“Is it over?” she asked.
“I can’t promise that. Let’s just all arrive at the good side of this,” the man replied.
Delicate flakes of snow fell around them as dawn began to break on Christmas morning. It was peaceful, with only a few sporadic hints of melody from a distant bird drifting across the field. Slowly they trudged away, taking care to avoid the gigantic paw prints that surrounded them and leaving behind a sea of crimson, already sinking into the snow.
The Night Before
Mary Lawlor sat at the dining room table with a wine-glass smile and a joint the size of a child’s forearm. She had enjoyed watching the party evolve and take new form, swinging over the precipice of control, catching itself on the verge of madness and flirting with mayhem. She watched as her son, Neville, danced vivaciously across the wooden table to the cheers of the crowd beneath him. Tall, wild, and handsome, people were naturally drawn to him. Neville had always had the ability to turn a party into a celebration, to shake people free of the shackles that bound them to selfish seriousness. He gave the impression of someone whose behaviour remained the same regardless of the surroundings. Mary strongly suspected that had he spent Christmas alone, he would have celebrated in much the same manner.
As the clock chimed for 11pm, the partygoers suddenly regained their sobriety, as if waking up from a dream. They began to put on their jackets and shoes.
“Time already is it?” called out Mary, brushing the curly black hair from her face.
“You know how it is, Mary, shouldn’t be out too late,” replied one of guests, hopping on one foot as he squeezed into his winter boots.
“Oh, of course. Can’t have you ending up on the Christmas menu, can we?” Mary said, making no effort to conceal her grin.
The man stood up straight.
“The Beast is no laughing matter, Mary,” he huffed.
“Pay no attention to her, Brandon. Ye just get home safe,” said her husband Paddy, who had entered the room and rested his arm around Mary’s shoulder. “Merry Christmas, everyone!” As soon as the door closed, the pair looked at each other and let out a giggle before descending into a fit of laughter.
“Bloody eejits, scared of a monster from a bedtime story!” said Paddy, his wide chest heaving.
Just as they began to head back to the fireplace, they saw Neville zipping up his leather jacket.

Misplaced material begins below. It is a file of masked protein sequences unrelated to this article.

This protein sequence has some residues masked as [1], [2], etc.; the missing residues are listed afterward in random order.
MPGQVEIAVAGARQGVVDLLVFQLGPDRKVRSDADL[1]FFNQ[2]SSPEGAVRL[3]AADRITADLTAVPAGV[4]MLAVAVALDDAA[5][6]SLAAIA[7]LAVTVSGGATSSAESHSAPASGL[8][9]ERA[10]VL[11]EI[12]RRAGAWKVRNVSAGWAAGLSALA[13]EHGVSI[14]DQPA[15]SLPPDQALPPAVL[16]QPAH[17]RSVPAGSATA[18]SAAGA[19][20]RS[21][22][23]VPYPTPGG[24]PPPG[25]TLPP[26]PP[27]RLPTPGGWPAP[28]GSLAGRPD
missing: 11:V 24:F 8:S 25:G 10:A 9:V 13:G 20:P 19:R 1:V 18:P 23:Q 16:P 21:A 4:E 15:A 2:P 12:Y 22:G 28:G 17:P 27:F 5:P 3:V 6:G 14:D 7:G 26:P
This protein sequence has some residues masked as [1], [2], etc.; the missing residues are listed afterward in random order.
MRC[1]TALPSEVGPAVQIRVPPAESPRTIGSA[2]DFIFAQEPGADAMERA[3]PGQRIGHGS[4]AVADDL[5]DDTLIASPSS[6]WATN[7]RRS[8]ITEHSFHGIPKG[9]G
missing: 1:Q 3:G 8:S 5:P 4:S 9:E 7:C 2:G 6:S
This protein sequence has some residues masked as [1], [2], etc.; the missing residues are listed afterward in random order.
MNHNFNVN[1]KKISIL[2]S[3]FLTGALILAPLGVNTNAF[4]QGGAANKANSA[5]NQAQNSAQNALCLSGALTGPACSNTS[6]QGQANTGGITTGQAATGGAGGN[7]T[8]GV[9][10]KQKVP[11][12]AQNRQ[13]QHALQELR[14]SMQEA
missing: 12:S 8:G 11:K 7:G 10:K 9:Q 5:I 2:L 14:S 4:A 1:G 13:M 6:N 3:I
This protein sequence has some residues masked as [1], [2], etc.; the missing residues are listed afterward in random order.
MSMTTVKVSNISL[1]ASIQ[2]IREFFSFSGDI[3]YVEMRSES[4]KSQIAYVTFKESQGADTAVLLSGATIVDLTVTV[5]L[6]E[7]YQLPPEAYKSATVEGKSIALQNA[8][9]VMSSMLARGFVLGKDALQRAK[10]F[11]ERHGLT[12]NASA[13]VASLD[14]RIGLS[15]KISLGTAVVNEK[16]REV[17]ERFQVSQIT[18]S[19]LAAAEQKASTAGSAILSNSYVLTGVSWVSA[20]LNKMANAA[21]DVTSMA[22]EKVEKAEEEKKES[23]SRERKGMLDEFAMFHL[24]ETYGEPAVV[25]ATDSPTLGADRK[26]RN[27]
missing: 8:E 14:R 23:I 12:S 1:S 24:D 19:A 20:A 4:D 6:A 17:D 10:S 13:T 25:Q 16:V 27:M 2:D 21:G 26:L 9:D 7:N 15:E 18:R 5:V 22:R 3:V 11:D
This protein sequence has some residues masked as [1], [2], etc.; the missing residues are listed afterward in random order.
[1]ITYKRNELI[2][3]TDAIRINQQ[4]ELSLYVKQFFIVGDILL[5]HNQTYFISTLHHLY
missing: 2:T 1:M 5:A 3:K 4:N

“Neville, you’re not leaving, are you?” said Mary, surprised.
“Afraid so. I wouldn’t want to get eaten by any monsters, now would I?” he replied with a wink and walked towards the door. “Hell of a party, to be sure.”
Mary followed behind him. “But it’s freezing outside, and you didn’t even bring a car!”
“Don’t worry, I rather fancy a Christmas stroll.”
“Are you sure? I already made your old room up just in—”
“I’ll call you tomorrow, Mum,” said Neville, and gave her a kiss on the cheek.
Paddy strode forwards and wrapped his thick arms around Neville, pulling him into a tight bear hug. “It was great to see ye, Nev. Thanks again for all the Champagne, it was a wonderful surprise.”
“Don’t mention it, Paddy.” With that, he walked out into the night.
Mary and Paddy sank into the sofa and warmed their toes by the fire. Paddy hummed along with the music softly whilst Mary laid her head on his shoulder.
“Everything okay?” Paddy asked.
“Yeah, I’m fine. I just wish Neville could’ve stuck around a little longer, you know? He barely tells me anything. I don’t even know how he earns his money,” Mary replied, her eyes settling on the empty bottles of Dom Pérignon strewn across the floor. Paddy stayed silent, stroking her hand.
“Still, it’s been a great Christmas, hasn’t it?” Mary turned to face Paddy.
Paddy sat up and refilled both of their wine glasses. “And one hell of a party!” he said with a wide grin, and met her glass with a loyal clink.
“It was a work of art,” proclaimed Mary, after taking a long drink.
“Art? Ye know I’ve no time for that kind of thing, Mary.”
“Art is the most beautiful thing in the world, Paddy, and don’t you forget it,” she said.
Paddy gave a short snort of laughter. “Art, the most beautiful… Have ye not seen a sunset, woman? Or the ancient black stone cliffs? Where the waves break themselves on the jagged rocks not thirty minutes from where we’re standing? Ye going to sit here and compare that to someone drawing a bowl a’ fruit?”
“Nature’s fine,” conceded Mary, “but art’s the language of life itself.”
“I can’t make heads or tails of what you’re saying Mary. You’ve gone daft to be sure.”
“Have I? Consider a sculpture, painstakingly crafted, created to capture the imagination and stupefy the soul, placed in the middle of a city for the people to enjoy.”
“Oh be done, won’t ye? One of those abstract, no-sense pieces of crap, left in the middle of the street to get in everyone’s way?”
“Fine. A classical marble statue then,” carried on Mary patiently, “standing proudly amongst the flowers, so lifelike that birds keep a fair distance in case it springs to life.”
“Oh great,” replied Paddy, all eye rolls and sarcastic tones. “That’ll be just wonderful. Some bloke in the nude with his bits flapping in the wind, rousing pigeons into a panic till they’re shitting on everyone’s heads! Give us a break, Mary.”
Mary could feel her temper rising. “For Christ’s sake Paddy, what about street art? Surely even you can appreciate that?”